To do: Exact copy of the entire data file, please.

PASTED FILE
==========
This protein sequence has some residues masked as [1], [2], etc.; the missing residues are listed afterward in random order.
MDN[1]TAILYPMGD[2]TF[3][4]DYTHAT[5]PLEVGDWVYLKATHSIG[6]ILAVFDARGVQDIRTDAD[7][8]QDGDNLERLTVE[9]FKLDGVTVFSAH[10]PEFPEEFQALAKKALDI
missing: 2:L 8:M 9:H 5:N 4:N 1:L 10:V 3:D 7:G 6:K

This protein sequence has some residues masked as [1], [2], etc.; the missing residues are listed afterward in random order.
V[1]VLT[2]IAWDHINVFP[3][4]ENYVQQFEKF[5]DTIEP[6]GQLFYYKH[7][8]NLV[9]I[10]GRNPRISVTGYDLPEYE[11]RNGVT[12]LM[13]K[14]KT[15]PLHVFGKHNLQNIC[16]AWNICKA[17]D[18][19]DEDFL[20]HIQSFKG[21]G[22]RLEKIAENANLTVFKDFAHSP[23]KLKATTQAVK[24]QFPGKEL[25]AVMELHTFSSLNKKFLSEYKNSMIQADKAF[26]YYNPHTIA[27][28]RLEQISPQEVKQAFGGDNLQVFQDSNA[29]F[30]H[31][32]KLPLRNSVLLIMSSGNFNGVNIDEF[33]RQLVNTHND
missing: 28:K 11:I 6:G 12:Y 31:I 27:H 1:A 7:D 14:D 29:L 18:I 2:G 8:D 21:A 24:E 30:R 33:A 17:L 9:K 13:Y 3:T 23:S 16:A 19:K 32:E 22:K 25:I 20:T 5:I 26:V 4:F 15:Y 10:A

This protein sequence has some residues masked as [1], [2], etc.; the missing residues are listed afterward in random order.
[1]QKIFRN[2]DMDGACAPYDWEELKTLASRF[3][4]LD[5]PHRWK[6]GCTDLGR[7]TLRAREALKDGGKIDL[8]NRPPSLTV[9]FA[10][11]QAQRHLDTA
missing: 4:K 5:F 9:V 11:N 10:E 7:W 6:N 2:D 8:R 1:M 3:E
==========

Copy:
This protein sequence has some residues masked as [1], [2], etc.; the missing residues are listed afterward in random order.
MDN[1]TAILYPMGD[2]TF[3][4]DYTHAT[5]PLEVGDWVYLKATHSIG[6]ILAVFDARGVQDIRTDAD[7][8]QDGDNLERLTVE[9]FKLDGVTVFSAH[10]PEFPEEFQALAKKALDI
missing: 2:L 8:M 9:H 5:N 4:N 1:L 10:V 3:D 7:G 6:K

This protein sequence has some residues masked as [1], [2], etc.; the missing residues are listed afterward in random order.
V[1]VLT[2]IAWDHINVFP[3][4]ENYVQQFEKF[5]DTIEP[6]GQLFYYKH[7][8]NLV[9]I[10]GRNPRISVTGYDLPEYE[11]RNGVT[12]LM[13]K[14]KT[15]PLHVFGKHNLQNIC[16]AWNICKA[17]D[18][19]DEDFL[20]HIQSFKG[21]G[22]RLEKIAENANLTVFKDFAHSP[23]KLKATTQAVK[24]QFPGKEL[25]AVMELHTFSSLNKKFLSEYKNSMIQADKAF[26]YYNPHTIA[27][28]RLEQISPQEVKQAFGGDNLQVFQDSNA[29]F[30]H[31][32]KLPLRNSVLLIMSSGNFNGVNIDEF[33]RQLVNTHND
missing: 28:K 11:I 6:G 12:Y 31:I 27:H 1:A 7:D 14:D 29:L 18:I 2:G 8:D 21:A 24:E 30:R 33:A 17:L 9:K 13:Y 3:T 23:S 16:A 19:K 32:E 22:K 25:I 20:T 5:I 26:V 4:F 15:Y 10:A

This protein sequence has some residues masked as [1], [2], etc.; the missing residues are listed afterward in random order.
[1]QKIFRN[2]DMDGACAPYDWEELKTLASRF[3][4]LD[5]PHRWK[6]GCTDLGR[7]TLRAREALKDGGKIDL[8]NRPPSLTV[9]FA[10][11]QAQRHLDTA
missing: 4:K 5:F 9:V 11:N 10:E 7:W 6:N 2:D 8:R 1:M 3:E